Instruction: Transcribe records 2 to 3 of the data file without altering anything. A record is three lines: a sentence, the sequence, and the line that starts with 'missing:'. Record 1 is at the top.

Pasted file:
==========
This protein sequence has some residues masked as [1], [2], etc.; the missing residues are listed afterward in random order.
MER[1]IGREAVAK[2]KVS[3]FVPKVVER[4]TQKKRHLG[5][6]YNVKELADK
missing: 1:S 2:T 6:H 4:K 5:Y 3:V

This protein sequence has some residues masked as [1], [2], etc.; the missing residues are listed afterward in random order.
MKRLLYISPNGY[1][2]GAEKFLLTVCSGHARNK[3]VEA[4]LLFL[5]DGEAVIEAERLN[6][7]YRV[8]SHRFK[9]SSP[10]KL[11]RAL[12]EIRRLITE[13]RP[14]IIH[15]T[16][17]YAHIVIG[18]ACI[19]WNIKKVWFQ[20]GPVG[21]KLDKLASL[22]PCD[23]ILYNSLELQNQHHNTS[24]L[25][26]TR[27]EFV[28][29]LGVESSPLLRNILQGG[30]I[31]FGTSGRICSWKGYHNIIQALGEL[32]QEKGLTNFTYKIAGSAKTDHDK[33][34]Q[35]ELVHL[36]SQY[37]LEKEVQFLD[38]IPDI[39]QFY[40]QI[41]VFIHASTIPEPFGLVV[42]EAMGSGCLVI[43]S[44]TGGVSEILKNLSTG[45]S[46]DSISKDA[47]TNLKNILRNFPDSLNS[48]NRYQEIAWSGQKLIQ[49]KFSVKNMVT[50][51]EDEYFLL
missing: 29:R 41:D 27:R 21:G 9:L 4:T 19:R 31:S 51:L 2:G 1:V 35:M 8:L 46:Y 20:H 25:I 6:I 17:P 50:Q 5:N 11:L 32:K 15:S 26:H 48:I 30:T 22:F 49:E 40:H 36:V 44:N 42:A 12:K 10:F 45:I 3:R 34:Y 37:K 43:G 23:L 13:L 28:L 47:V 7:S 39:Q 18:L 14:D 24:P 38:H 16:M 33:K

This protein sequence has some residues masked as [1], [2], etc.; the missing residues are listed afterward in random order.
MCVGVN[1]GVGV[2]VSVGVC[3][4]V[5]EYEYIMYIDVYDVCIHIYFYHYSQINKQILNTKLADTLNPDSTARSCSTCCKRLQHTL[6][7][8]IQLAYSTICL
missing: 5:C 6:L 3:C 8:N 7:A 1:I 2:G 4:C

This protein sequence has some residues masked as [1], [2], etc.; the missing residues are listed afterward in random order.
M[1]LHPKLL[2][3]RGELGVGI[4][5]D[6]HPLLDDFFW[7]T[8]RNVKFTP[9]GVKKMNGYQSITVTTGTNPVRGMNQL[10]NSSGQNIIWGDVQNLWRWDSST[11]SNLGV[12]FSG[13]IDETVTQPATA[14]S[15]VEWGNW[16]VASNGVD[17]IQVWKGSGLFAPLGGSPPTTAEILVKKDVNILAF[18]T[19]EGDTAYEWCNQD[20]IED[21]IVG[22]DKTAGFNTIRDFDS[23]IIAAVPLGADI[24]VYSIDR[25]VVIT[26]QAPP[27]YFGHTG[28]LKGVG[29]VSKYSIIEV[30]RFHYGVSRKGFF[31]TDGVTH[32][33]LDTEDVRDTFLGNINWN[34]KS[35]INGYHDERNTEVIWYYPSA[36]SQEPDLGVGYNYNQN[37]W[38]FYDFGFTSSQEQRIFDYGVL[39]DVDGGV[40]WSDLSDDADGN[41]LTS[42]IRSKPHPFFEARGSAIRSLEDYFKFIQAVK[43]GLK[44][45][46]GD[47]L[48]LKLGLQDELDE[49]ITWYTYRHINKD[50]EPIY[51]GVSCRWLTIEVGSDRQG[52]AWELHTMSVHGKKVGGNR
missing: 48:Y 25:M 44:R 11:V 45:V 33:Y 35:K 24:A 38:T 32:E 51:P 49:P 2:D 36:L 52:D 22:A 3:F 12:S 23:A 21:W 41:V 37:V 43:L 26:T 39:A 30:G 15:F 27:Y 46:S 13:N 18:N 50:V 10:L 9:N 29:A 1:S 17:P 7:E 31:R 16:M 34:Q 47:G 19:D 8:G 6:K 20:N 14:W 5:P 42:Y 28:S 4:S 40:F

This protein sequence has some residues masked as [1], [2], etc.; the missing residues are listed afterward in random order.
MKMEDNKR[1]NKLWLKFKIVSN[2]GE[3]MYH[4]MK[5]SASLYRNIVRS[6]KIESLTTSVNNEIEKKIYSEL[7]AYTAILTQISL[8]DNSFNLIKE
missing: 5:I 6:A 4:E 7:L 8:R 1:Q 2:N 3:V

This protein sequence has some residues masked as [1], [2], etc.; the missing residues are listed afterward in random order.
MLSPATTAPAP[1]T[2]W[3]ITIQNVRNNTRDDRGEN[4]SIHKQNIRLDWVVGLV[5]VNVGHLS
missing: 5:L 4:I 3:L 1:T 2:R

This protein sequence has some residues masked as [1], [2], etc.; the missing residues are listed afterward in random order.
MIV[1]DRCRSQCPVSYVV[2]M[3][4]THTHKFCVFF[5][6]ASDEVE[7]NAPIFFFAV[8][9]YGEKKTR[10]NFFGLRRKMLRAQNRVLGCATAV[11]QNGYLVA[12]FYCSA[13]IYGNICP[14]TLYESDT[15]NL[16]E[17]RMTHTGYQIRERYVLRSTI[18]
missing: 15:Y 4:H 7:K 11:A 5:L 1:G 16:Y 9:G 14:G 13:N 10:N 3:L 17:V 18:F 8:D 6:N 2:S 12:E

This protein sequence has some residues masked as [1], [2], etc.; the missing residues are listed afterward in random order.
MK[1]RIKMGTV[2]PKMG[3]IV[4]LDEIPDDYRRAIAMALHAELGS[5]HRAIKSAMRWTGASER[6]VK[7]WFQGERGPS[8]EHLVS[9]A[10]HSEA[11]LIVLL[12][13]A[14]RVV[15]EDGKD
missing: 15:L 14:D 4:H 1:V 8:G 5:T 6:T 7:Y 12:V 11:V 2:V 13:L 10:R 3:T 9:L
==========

This protein sequence has some residues masked as [1], [2], etc.; the missing residues are listed afterward in random order.
MKRLLYISPNGY[1][2]GAEKFLLTVCSGHARNK[3]VEA[4]LLFL[5]DGEAVIEAERLN[6][7]YRV[8]SHRFK[9]SSP[10]KL[11]RAL[12]EIRRLITE[13]RP[14]IIH[15]T[16][17]YAHIVIG[18]ACI[19]WNIKKVWFQ[20]GPVG[21]KLDKLASL[22]PCD[23]ILYNSLELQNQHHNTS[24]L[25][26]TR[27]EFV[28][29]LGVESSPLLRNILQGG[30]I[31]FGTSGRICSWKGYHNIIQALGEL[32]QEKGLTNFTYKIAGSAKTDHDK[33][34]Q[35]ELVHL[36]SQY[37]LEKEVQFLD[38]IPDI[39]QFY[40]QI[41]VFIHASTIPEPFGLVV[42]EAMGSGCLVI[43]S[44]TGGVSEILKNLSTG[45]S[46]DSISKDA[47]TNLKNILRNFPDSLNS[48]NRYQEIAWSGQKLIQ[49]KFSVKNMVT[50][51]EDEYFLL
missing: 29:R 41:D 27:R 21:G 9:L 4:T 19:R 31:S 51:L 2:G 1:V 35:M 8:L 46:Y 20:H 25:I 6:I 17:P 50:Q 5:N 11:L 32:K 15:S 26:H 48:I 30:T 22:F 49:E 40:H 36:V 44:N 42:A 12:K 10:F 45:I 3:R 34:Y 37:K 43:G 23:L 13:L 28:L 47:V 7:S 39:Q 18:L 14:D 24:P 38:H 16:M 33:K

This protein sequence has some residues masked as [1], [2], etc.; the missing residues are listed afterward in random order.
MCVGVN[1]GVGV[2]VSVGVC[3][4]V[5]EYEYIMYIDVYDVCIHIYFYHYSQINKQILNTKLADTLNPDSTARSCSTCCKRLQHTL[6][7][8]IQLAYSTICL
missing: 5:C 6:L 3:C 8:N 7:A 1:I 2:G 4:C